Be thou my vision,O Lord of my heart,
Be all else but naught to me,
Save that thou art;
Be thou my best thought
In the day and the night,
Both waking and sleeping,
Thy presence my light.
Lyrics: unknown but attributed to Iris Christian poet, Saint Dallân, translated by Eleanor Hull
“let the quietness of God enfold… all who have no peace”. as we watch our world fill with people who have no peace, may these words be offered as an act of solidarity.
artist Roger Hutchinson
A bowl of cereal, a new caregiver and a stack of notebooks filled with bills and correspondence – what did these things have in common? They were all in the right place at the wrong time. . Too early in the day to have gathered my defenses, I sat wide-eyed and speechless as a bowl filled with milk and cereal, slipped out of my new assistant’s hand only to land upside down on an ordered stack of paperwork and notebooks. It was a moment when my patience and desire to be in control were challenged beyond words.
I spend a lot of energy creating ‘systems’ that keep the details of my daily life, both items and routines, accessible to me and the people who assist me. When someone has worked with me for a while these systems become familiar, reducing the amount of time necessary to give directions or search for things. It all appears logical and routine until a new person is added to the team.
Certainly the one most challenged is the new assistant. Already on the spot, it is easy to see the anxiety rise as new tasks are introduced.
At least that what I must say to myself. So many details in life are not in my control. If I focused on this fact for too long a wave named ‘overwhelmed’ could quickly wash over me. So I sit in my beautiful home taking deeper breathes to settle my nerves as I help to reassure my assistant and clean up the breakfast spill – one simple direction at a time.
‘I learn whatever state I’m in, therein to be content.’ What an amazing woman, Helen Keller. Her wisdom is my encouragement and for this I give thanks.
Make us sensitive, God. Sensitive to the sound of the words which others speak, and to the silences in between.
May we find ways to experience more of the silences – where selfish anger might be turned to compassion and concern for one another.
(image and quote found at The Episcopal Church – Facebook page)
to live a life of gratitude –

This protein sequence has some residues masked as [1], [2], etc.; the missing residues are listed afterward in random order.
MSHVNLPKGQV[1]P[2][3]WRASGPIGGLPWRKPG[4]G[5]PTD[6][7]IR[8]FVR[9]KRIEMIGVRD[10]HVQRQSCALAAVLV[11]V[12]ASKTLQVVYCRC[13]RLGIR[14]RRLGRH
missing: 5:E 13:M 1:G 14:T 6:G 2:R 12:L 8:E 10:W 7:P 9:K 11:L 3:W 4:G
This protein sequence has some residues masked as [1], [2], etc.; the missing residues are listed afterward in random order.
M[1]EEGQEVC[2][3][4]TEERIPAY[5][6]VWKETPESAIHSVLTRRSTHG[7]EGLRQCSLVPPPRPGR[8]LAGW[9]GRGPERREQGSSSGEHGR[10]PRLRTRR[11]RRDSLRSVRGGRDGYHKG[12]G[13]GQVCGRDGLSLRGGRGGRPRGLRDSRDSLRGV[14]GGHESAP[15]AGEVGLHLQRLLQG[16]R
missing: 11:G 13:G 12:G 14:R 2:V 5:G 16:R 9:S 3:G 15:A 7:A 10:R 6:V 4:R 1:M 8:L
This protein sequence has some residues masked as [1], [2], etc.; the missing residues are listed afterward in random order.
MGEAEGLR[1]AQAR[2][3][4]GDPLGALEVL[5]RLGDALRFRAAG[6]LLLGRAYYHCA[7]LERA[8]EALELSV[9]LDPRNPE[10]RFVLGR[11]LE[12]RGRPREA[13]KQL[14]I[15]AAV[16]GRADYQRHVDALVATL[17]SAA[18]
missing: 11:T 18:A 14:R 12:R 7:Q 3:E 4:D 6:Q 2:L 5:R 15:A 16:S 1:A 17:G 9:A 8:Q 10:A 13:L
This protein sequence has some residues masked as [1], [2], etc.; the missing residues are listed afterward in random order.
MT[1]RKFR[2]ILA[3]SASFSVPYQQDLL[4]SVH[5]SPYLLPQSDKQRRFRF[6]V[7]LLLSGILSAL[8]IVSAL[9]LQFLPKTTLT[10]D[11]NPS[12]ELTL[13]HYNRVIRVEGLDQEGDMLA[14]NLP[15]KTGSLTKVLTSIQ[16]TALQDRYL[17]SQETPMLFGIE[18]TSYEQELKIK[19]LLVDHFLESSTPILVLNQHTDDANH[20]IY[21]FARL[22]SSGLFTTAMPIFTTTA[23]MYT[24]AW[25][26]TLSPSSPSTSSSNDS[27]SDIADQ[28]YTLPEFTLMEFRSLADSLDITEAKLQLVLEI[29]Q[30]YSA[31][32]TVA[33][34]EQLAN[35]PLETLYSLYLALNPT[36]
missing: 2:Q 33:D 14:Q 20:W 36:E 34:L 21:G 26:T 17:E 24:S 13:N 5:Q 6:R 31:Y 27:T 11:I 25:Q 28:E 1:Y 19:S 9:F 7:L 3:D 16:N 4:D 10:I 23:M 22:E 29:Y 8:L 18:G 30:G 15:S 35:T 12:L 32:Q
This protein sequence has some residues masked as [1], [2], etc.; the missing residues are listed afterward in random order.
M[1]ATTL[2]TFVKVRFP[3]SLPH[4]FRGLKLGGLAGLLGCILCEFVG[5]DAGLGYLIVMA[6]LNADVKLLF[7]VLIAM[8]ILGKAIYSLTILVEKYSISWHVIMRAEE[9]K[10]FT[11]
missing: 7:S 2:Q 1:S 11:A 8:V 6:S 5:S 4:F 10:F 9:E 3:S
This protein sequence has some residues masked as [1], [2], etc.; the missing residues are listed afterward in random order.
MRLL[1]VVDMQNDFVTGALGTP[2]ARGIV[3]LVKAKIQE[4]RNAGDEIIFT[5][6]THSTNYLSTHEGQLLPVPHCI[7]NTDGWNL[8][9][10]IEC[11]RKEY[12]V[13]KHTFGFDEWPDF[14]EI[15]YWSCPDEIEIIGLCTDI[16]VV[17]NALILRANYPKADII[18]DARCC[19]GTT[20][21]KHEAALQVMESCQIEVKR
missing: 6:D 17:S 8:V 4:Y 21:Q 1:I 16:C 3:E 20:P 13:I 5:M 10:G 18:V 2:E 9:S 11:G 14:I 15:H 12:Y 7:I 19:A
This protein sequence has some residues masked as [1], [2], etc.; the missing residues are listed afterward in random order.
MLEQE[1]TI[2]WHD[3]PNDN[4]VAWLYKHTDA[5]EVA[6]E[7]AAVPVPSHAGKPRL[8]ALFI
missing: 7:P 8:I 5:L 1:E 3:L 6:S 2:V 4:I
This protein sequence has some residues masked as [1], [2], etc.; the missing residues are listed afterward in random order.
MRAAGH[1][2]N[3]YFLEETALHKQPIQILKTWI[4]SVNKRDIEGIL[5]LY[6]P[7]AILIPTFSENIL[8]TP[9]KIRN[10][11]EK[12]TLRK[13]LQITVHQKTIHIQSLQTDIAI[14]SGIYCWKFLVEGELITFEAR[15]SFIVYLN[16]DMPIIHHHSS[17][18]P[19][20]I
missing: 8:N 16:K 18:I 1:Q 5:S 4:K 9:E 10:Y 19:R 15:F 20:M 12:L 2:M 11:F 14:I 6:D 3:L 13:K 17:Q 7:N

this we choose each day.
If the only prayer you said in your whole life was, “thank you,” that would suffice.
– Meister Eckhart
(j. ricci energy)
Today — I celebrate twenty years as an ordained priest. Reflecting on one’s experience in ministry can be a risky endeavor. I share these thoughts inviting the wisdom and insight of those who read this blog.
My life as a priest has been unique and filled with surprising moments. On a day such as this, many of these memories greet me for celebration and reflection.
We planned my ordination for May the 8th to correlate with the feast day for Dame Julian of Norwich. A holy woman – devoted and faith-filled, Julian lived in the middle ages during a time of plagues and war. While struggling with a life–threatening illness she experienced a compelling and personal encounter with God. Surviving – she knew the gift of health and life and vowed to live a mystic’s life. Most of her adult life was spent living in a small room connected to a church in Norwich, England. Like an anchor to a boat, Julian anchored herself to the church. From her room, through a small window, she met and counseled people who came to her, offering comfort and holy wisdom to the village of Norwich and beyond. Within one room, she counseled those in need, spent hours in prayer and put into words her insights about God’s love and mercy. These writings would come to be known as: Showings – The Revelations of Dame Julian of Norwich. It is believed that she was the first woman to have her writings published in English.
We planned my ordination for May the 8th and welcomed the communion of the saints led by Dame Julian. Twenty years later I find myself curious about the connection between my ordination and Julian’s feast day. Being a woman and a person with a disability, living my life as a priest would present unknown challenges for me and others. As time has passed I know my ministry has been filled with courage and grace. Courage–unashamed of my differences, I have entered doorways into churches and homes that had previously not been opened either to women or people with disabilities . Grace- all has been possible through a vision beyond me.
Anchored in her one-room home, Julian of Norwich shared her wisdom and faith with confidence and compassion. Her story has been encouragement and inspiration for me. I know something of being held in one place–anchored if you will. From this wheelchair I have been present to people in their joy and sorrow, prayerfully spreading God’s good news.
In many ways twenty years is just the beginning! What have I learned up to now? I have learned there are many more questions than there are answers and much of our time is spent learning to live with the questions. I have learned that while we live in a world wrought with anxiety, people long for the presence of peace–not a lot of words just peace. I have learned that miracles do not always manifest as we might have envisioned but miracles they remain. I have learned to be grateful for hope and honesty in moments of despair.
Most important, I continue to reflect on the wisest words ever shared from Dame Julian. “All shall be well, all shall be well, and all manner of things shall be well.” We do not get to know how life’s story ends. Carrying these gentle words along the way has brought light for the journey.